By: Peggy Sue Wood
I was recently introduced to the idea of a visual haiku and my first thoughts went to CLAMP.
For those of you who were as knowledgeable on the subject of a visual haiku as myself prior to the introduction, the best definition I can find is one in which you take the moments of everyday life as the subject matter of your photo or imagery to express a meditative or self-reflecting idea.
Since the literary form of the traditional haiku is typically focused “on images from nature, haiku emphasizes simplicity, intensity, and directness of expression” and the visual form of this often 5/7/5 syllable count minimalist poetry is one that tries to do the same thing without words (Poets.org). This means it can stem from sensory experiences, such as hearing, touching, seeing, etc.
One such photographer in this field, Masao Yamamoto, said this about the form in an interview, which I feel sums up the expression nicely:
“Long ago, there was a man named Ryokan [Taigu], who was a calligrapher and a poet. I have an enormous amount of respect for him. In one of his Haikus he describes simply the movement of a leaf trembling as it falls. But in reality, this poem can be interpreted in several ways. For example the falling leaf could be a metaphor for life, the right side up, the bad, and the reverse side, the good. From this simple natural phenomenon he speaks of much deeper things. I find this remarkable. I would like to take these kinds of photos.”Masao Yamamoto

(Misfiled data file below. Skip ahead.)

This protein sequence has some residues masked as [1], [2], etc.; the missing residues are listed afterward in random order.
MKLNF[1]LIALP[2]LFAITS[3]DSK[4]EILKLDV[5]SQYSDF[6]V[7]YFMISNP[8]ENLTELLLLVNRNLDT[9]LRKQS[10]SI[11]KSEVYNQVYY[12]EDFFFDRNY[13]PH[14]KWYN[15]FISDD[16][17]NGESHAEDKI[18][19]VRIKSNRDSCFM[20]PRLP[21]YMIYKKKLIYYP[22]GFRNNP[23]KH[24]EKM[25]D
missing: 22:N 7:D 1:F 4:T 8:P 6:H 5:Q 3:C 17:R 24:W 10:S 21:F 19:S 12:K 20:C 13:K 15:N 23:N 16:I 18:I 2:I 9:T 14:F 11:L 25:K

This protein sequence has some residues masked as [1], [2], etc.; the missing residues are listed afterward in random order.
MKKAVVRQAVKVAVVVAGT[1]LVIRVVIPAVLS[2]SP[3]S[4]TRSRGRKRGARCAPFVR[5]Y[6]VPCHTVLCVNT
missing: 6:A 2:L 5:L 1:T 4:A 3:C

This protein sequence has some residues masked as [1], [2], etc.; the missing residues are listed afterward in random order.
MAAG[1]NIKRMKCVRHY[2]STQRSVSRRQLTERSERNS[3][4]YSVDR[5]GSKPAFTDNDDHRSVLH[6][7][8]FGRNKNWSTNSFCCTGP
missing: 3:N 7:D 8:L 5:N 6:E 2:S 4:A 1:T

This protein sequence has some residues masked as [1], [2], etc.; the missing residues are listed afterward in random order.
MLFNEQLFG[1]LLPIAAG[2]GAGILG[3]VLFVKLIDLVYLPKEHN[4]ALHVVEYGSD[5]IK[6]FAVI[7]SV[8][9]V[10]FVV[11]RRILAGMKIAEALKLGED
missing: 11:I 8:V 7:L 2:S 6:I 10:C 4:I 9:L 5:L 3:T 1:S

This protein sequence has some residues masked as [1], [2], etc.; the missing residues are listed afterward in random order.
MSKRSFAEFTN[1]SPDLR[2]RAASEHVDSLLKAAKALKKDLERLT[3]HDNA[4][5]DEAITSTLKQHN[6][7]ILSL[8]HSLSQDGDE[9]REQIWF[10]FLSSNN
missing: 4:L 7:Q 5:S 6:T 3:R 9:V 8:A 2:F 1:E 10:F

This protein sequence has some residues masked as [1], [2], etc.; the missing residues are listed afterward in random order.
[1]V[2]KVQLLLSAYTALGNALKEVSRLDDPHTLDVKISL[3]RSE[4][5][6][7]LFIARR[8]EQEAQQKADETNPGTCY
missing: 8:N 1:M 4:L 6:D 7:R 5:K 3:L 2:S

You can read more about it here: https://www.lensculture.com/articles/masao-yamamoto-visual-haiku
Of the many anime I’ve seen, I think that more than a handful make use of these minimalist artistic moments/these visual haiku. The first example of this that came to mind was CLAMP–particularly the image of feathers that often become stand-ins for memory in Tsubasa: Reservoir Chronicle.
There are other examples too–the butterfly and smoke, for example, in xxxHolic and the flower imagery (not just cherry blossoms) in Cardcaptor Sakura. Often these are tied to the more reflective moments of the series, which is what brings them to mind when I first think of the visual haiku concept.
I think another great example is the Zoku Natsume Yuujinchou (Natsume Yuujinchou Season 2) opening, in which we are first shown scenes of life and then shown those scenes again with the yokai that were present being visible:
It’s reflective, in many ways, and beautifully minimalist in expression.
With that said, let me know if you agree (or disagree)–or if you have any additional notes/examples! I’d love to hear more on this subject.
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